Call for Reconciliation Policy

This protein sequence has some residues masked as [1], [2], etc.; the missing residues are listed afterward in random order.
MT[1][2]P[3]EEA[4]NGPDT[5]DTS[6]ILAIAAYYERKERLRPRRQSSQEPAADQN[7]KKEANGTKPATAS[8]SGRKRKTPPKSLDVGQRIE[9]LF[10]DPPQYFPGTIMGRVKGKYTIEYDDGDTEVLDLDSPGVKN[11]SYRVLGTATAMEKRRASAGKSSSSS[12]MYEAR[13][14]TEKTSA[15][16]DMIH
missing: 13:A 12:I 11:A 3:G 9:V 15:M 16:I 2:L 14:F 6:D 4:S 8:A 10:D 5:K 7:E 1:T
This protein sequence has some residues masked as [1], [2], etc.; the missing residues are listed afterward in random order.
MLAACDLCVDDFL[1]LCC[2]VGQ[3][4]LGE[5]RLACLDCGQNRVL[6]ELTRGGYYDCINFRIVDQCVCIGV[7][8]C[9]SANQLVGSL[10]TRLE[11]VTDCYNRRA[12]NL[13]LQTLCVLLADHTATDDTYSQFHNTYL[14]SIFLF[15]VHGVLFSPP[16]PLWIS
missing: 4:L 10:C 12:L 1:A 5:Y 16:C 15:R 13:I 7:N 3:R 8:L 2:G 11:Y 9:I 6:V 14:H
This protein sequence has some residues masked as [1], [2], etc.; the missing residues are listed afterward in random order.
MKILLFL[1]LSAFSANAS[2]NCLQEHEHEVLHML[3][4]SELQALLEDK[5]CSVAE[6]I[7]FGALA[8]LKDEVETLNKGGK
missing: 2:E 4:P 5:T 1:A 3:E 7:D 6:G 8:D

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By Wezi Tjaronda WINDHOEK THE Forum for the Future (FFF) is urgently calling for a written policy of national reconciliation to guide the citizens and communities in their interactions with one another. While different countries have formulated their own models of national reconciliation, the Namibian model should suit its own particular situation. FFF said in a statement yesterday that the Namibian model should define national reconciliation as a process of promoting harmonious relationships and unity among citizens who have emerged from a situation of conflict, division, hatred, propaganda, fear and mutual suspicion. Samson Ndeikwila, FFF Coordinator said for the country to have a written policy on national reconciliation, preparatory work needs to be done by civil society, citing the Tuhungileni Project of the Council of Churches in Namibia (CCN) as an ideal instrument to spearhead the initiative. He suggested that after the preparatory work, legal experts should draft a memorandum on the proposed policy on National Reconciliation after which Parliament would debate it and enact it into law. Truth, said the statement, should be the foundation for the policy as historically truth has demonstrated that it illuminates the hidden areas in the past, present and helps to see the way ahead. The truth would, according to FFF, demand a balanced picture about the country’s colonial past and post colonial history, which covers 30 years of German colonial rule, 70 years of South African administration, including 40 years of formal apartheid, 30 years of the independence struggle including 23 years of the armed struggle inside and outside the country as well as 16 years of independence. The policy should be governed by clearly defined principles, namely leadership, unity in diversity, mediation, hard work as well as narrowing the gap between the rich and poor. While the leadership principle teaches that only unifying and empowering leadership can lead a country to genuine national reconciliation and unity, unity in diversity teaches the equality of all citizens, in the sense that there are no superior or inferior races and tribes. “It emphasises that a reconciled nation allows its members to do things differently yet with the utmost respect for one another,” said Ndeikwila. The principle of unity in diversity would also encourage population groups to develop, promote their languages, traditions, and other cultural heritages to enrich the Namibian collective identity while helping Namibians to transcend racism, ethnicity, parochial politics, gender bias, religious bigotry and church denominationalism. As for mediation, Ndeikwila said the principle would acknowledge that disputes occur where people and communities interact and if not handled carefully, disputes would escalate into conflicts. Namibia, said he, needs its own national eminent persons who could be trusted to mediate, for instance in the current grazing conflict between the Kwangali and Ovambo communal farmers. Apart from this, the mediators would also help resolve the dispute that is currently brewing in the national trade union movement, said Ndeikwila. The principle of narrowing the poor-rich gap would look into ways to address the situation through a number of methods such as universal distribution of income through the proposed basic income grant, land reform, giving quotas such as fishing to communities and individuals, and transforming the education system. Some of the many ways which FFF says the education system could be transformed, are by improving the quality of education at all levels; investing more resources in the quality training of teachers; expanding and investing more resources in vocational training institutions; depoliticising the appointment of teachers and lecturers and establishing regional institutions of higher learning, which would among others include the expansion and elevation of the university campus at Oshakati to a fully-fledged national university, autonomous and independent of the University of Namibia.